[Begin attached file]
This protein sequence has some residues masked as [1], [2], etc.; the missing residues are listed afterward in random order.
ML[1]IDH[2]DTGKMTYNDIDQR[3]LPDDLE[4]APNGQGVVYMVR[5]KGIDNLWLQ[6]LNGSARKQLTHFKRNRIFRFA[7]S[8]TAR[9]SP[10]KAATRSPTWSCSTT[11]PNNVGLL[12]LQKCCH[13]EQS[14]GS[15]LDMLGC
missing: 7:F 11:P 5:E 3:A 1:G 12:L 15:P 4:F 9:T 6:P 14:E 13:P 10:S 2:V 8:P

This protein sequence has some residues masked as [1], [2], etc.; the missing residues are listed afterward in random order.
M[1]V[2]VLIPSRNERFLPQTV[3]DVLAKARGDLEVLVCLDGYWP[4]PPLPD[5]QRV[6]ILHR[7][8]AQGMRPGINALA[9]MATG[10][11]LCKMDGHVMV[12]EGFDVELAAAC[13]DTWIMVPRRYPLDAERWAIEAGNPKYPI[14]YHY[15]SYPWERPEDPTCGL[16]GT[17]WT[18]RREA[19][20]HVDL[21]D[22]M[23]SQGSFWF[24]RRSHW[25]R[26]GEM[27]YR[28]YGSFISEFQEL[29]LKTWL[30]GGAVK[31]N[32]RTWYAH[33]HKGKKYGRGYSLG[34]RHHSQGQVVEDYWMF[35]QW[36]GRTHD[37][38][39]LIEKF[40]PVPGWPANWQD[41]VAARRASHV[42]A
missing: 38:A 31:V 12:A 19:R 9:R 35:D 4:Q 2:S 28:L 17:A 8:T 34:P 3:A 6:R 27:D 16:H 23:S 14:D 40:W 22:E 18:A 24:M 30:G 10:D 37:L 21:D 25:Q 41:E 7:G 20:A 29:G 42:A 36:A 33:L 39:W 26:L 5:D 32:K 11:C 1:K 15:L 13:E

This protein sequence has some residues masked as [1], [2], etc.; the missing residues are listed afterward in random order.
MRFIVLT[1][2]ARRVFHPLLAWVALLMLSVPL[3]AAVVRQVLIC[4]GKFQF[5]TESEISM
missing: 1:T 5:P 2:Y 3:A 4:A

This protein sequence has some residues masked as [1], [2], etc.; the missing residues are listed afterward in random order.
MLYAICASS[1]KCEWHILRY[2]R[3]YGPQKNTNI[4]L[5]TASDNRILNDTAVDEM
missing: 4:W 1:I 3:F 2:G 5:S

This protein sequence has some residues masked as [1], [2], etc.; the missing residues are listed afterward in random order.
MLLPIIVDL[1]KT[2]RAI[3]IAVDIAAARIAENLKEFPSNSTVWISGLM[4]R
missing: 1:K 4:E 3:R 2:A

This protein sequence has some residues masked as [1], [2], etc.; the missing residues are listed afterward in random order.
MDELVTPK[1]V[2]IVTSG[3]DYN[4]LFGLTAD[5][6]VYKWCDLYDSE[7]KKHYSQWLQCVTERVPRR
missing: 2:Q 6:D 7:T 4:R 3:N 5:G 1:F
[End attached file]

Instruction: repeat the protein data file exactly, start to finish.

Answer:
This protein sequence has some residues masked as [1], [2], etc.; the missing residues are listed afterward in random order.
ML[1]IDH[2]DTGKMTYNDIDQR[3]LPDDLE[4]APNGQGVVYMVR[5]KGIDNLWLQ[6]LNGSARKQLTHFKRNRIFRFA[7]S[8]TAR[9]SP[10]KAATRSPTWSCSTT[11]PNNVGLL[12]LQKCCH[13]EQS[14]GS[15]LDMLGC
missing: 7:F 11:P 5:E 3:A 1:G 12:L 15:P 4:F 9:T 6:P 14:E 13:P 10:S 2:V 8:P

This protein sequence has some residues masked as [1], [2], etc.; the missing residues are listed afterward in random order.
M[1]V[2]VLIPSRNERFLPQTV[3]DVLAKARGDLEVLVCLDGYWP[4]PPLPD[5]QRV[6]ILHR[7][8]AQGMRPGINALA[9]MATG[10][11]LCKMDGHVMV[12]EGFDVELAAAC[13]DTWIMVPRRYPLDAERWAIEAGNPKYPI[14]YHY[15]SYPWERPEDPTCGL[16]GT[17]WT[18]RREA[19][20]HVDL[21]D[22]M[23]SQGSFWF[24]RRSHW[25]R[26]GEM[27]YR[28]YGSFISEFQEL[29]LKTWL[30]GGAVK[31]N[32]RTWYAH[33]HKGKKYGRGYSLG[34]RHHSQGQVVEDYWMF[35]QW[36]GRTHD[37][38][39]LIEKF[40]PVPGWPANWQD[41]VAARRASHV[42]A
missing: 38:A 31:V 12:A 19:R 9:R 35:D 4:Q 2:S 28:L 17:A 8:T 34:P 3:A 6:R 27:D 16:H 23:S 14:D 40:W 22:E 18:A 24:M 30:G 10:D 37:L 21:D 25:Q 41:E 7:G 20:A 29:G 42:A 36:A 33:L 39:W 26:L 5:D 32:K 11:C 1:K 15:L 13:E

This protein sequence has some residues masked as [1], [2], etc.; the missing residues are listed afterward in random order.
MRFIVLT[1][2]ARRVFHPLLAWVALLMLSVPL[3]AAVVRQVLIC[4]GKFQF[5]TESEISM
missing: 1:T 5:P 2:Y 3:A 4:A

This protein sequence has some residues masked as [1], [2], etc.; the missing residues are listed afterward in random order.
MLYAICASS[1]KCEWHILRY[2]R[3]YGPQKNTNI[4]L[5]TASDNRILNDTAVDEM
missing: 4:W 1:I 3:F 2:G 5:S

This protein sequence has some residues masked as [1], [2], etc.; the missing residues are listed afterward in random order.
MLLPIIVDL[1]KT[2]RAI[3]IAVDIAAARIAENLKEFPSNSTVWISGLM[4]R
missing: 1:K 4:E 3:R 2:A

This protein sequence has some residues masked as [1], [2], etc.; the missing residues are listed afterward in random order.
MDELVTPK[1]V[2]IVTSG[3]DYN[4]LFGLTAD[5][6]VYKWCDLYDSE[7]KKHYSQWLQCVTERVPRR
missing: 2:Q 6:D 7:T 4:R 3:N 5:G 1:F